You should also think about your own bedroom. Don’t leave your medicines, cosmetics or toiletries lying around, or anything with batteries in it. Tossing your handbag onto the floor or end of the bed also puts it and all its contents within reach.
More safe sleeping advice…
- Safe sleeping guidelines for your newborns and babies under 6 months
- How to keep your baby sleeping safely in hot weather
Child-proofing the garage
The garage – along with the kitchen and bathroom – is a top site for poisonings. The advice here echoes our child-proofing advice for the bathroom: keep cleaning products, chemicals, glues, oil and petrol out of sight and out of reach.
Preferably lock them up, so if your child does climb up something, they still can’t get to them. Buy them in child-resistant containers if you can and keep them stored in their original containers – don’t put them in containers that look like drink bottles.
When you throw them out, make sure you do so safely and that they’re still out of your child’s reach.
Keep all tools out of reach, locking away any sharp implements in a toolbox.
Always keep the garage door closed. Don’t allow your child unsupervised access to the driveway and when anyone is driving in or out make sure you know exactly where your child is, to avoid her being run over.
Child-proofing the garden
Most drownings of 2 and 3 year olds happen in the home and garden, according to the Child Accident Prevention Trust (CAPT). And near-drownings cause major injuries.
It’s not just garden ponds that pose a problem – a bucket of water is a hazard, too. If you have a water feature in your garden, either fence it off, cover it securely or fill it in.
Don’t leave garden tools lying around or garden chemicals. Also be mindful that some plants are poisonous. The Royal Horticultural Society (RHS) has advice on this, and MadeForMums has compiled a list with the and Gardeners' World Magazine on dangerous garden plants.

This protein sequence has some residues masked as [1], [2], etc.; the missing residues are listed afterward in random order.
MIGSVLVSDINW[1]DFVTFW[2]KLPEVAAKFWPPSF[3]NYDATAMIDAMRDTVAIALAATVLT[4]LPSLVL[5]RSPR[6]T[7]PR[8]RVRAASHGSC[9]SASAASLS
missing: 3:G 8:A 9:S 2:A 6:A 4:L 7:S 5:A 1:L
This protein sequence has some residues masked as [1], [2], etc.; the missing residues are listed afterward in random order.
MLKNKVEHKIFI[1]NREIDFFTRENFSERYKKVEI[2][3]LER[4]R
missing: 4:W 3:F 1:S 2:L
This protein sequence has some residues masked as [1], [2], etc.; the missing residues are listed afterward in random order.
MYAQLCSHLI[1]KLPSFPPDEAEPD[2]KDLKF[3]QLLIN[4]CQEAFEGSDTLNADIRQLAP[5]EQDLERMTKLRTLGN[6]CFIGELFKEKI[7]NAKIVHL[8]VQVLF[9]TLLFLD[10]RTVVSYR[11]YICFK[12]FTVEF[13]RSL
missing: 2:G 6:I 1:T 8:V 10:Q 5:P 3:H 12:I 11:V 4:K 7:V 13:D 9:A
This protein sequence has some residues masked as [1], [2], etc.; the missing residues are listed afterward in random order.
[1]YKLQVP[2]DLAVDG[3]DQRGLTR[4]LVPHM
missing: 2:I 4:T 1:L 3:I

Check your garden is secure, so your child can’t get to your neighbour’s garden – they could have a water feature, tools lying around or be reversing out of their garage not expecting a small child to be near.
Play equipment (slides, swings and trampoline) needs to be in very good order.
- Tips on trampoline safety
- If you have a pet, our dog safety advice for pregnancy and families is a must-read
Your toddler can drown in as little as 3cm of water – it could be in the bath tub, a garden water feature, paddling pool, swimming pool, a bucket collecting rainwater in the backyard or on the beach.
Watch your baby or child at all times and never leave her alone near water, even for a few seconds, and even if she has an older brother or sister with her.
If you’re going out in a boat, you need a life jacket that’s the correct size for your toddler. An adult life jacket could be more of a problem that a help in an accident.
Swimming is part of the National Curriculum, though many schools don’t offer swimming lessons until children are 7 or 8, so it’s wise to make your own arrangements if you want her swimming earlier.
Travelling in the car, by bike and walking
If you travel by car with your baby, toddler or child under the age of 12 years, there are things you are required to do by law for their safety, such as use a baby or child car seat.
- Check out the latest car seat laws
- We also explain the rules of rear facing car seats and why you should never buy a car seat secondhand
- If you walk with your child anywhere, road safety is important. We explain road crossing safety
- Like to ride your bicycle? Cycling is fun for your toddler or child – here’s how to make bike riding safe for children.